Available now! Annotated data
Coming soon! Code
In this project, we tackle the problem of automatically finding facial attributes in video. In this work, we focus on static attributes that do not change over the course of a track. We want to minimize supervision, and we do so by using unlabeled video to improve generalization.
We begin by training our classifier from still images. Using still images provides several advantages over using video. There is wide variation across people; there is a large amount of freely available labeled data from the web; and images tend to be higher quality (higher resolution, less motion blur) than still frames from video. This can be seen in the top line of the figure to the left, which consists of images from the FaceTracer still image data set.
However, in still image data, there is little variation across viewpoint, expression, or pose. Moreover, we want our algorithms to work on video, so using training data from the same domain could be helpful. The bottom four rows of the image illustrate the range of difference within one track of video data. Expression, pose, and lighting can all change quite dramatically over the course of short track.
We combine a small number of labeled still images as training data with a large number of unlabeled video frames and use this combination to train our classifier. Our algorithm, illustrated below, works by first classifying all the unlabeled video tracks using the labeled image data. The inferred annotation gives us several highly confident faces.
Label most confident faces
Use video tracks to propagate
Re-train classifer with inferred
and propagated data
More general classifier
Many attributes do not change over the course of a track (gender, age, race). Therefore, we are free to use the harder examples from the track to aid our classification. We add in both the maximally confident face in a track and the minimally confident one. The hard examples tend to be those with different poses or expressions, exactly the kind that are most dissimilar from the still image data. This helps the classifier be more general.
In the figure below, we show the progression of the algorithm as we add more video data. Each point represents a track. On the x-axis is the maximum confidence score for the classifier, and on the y-axis is the minimum confidence score. This score is in relation to our current classifier. The red circles are male tracks and the blue crosses are female tracks. Keep in mind that we do not actually have access to these ground truth labels; this is for illustrative purposes only.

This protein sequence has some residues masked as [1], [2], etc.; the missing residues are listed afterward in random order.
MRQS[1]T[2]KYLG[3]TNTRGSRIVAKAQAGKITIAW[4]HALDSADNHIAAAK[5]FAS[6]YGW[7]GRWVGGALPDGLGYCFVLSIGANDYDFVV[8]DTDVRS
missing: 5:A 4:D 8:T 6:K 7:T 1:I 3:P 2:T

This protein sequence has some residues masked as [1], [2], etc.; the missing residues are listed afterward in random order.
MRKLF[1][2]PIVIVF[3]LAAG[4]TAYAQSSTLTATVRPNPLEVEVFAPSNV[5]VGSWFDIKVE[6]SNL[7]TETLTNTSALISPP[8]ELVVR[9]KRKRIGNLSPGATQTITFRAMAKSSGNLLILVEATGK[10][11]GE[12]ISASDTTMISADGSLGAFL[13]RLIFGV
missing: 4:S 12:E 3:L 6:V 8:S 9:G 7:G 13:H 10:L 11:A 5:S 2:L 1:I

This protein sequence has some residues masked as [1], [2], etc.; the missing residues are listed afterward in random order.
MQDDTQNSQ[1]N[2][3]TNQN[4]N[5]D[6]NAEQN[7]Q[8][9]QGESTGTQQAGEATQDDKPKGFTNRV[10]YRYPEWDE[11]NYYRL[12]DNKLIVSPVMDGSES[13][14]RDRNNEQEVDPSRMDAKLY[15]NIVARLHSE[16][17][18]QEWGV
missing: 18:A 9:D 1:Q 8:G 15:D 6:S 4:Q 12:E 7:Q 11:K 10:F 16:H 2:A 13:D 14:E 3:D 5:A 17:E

Min-max faces. Each point represents a track, and the minimum confidence score within the track is plotted against the maximum confidence score.
The points that we're most interested in lie in the lower right hand corner. These are tracks that have one face which is strongly confident and one face which is weakly confident (and might even pass the hyperplane).
Our algorithm iteratively adds minimum and maximum faces from tracks that contain one highly confident face and one less confident face. This results in a gradual separation of the data as we force the classifier to generalize.
We used the FaceTracer  still image data set as our initial training set and five unlabeled movies from five different time periods (The Graduate, Roman Holiday, When Harry Met Sally, Desperately Seeking Susan, and Insomnia). Our test set was the movie Love, Actually. We detected faces using Viola-Jones and tracked them using a modification of KLT tracking first described in Everingham et al. . The features are local image descriptors around facial feature points and the distance measure is an approximation of the intersection kernel by Maji and Berg .
We evaluated our algorithm on the attributes gender and age. Age in FaceTracer is defined by 5 classes: baby, child, youth, middle-aged, and senior. We grouped baby, child, and youth into one class young and middle-aged and senior into a second class old.
We compare our algorithm "Min-max" with an 'oracle' version of the same algorithm, in which we ignore incorrectly labeled faces, and with the algorithm that just takes the maximum face. The figure below shows how the mean average precision rate progresses over each iteration. In both the case of gender and of age we improve, but the improvement is more substantial for gender.
For further details, please see our paper from the Parts and Attributes workshop at ECCV 2010.
 Kumar, N., Belhumeur, P.N., Nayar, S.K.: Face Tracer: A search engine for large collections of images with faces. In: Proc. European Conference on Computer Vision. (2008)
 Everingham, M., Sivic, J., Zisserman, A.: "Hello! My name is... Buffy" - automatic naming of characters in tv video. In: Proc. British Machine Vision Conference. (2006)
 Maji, S., Berg, A.: Max-margin additive models for detection. In: Proc. International Conference on Computer Vision. (2009)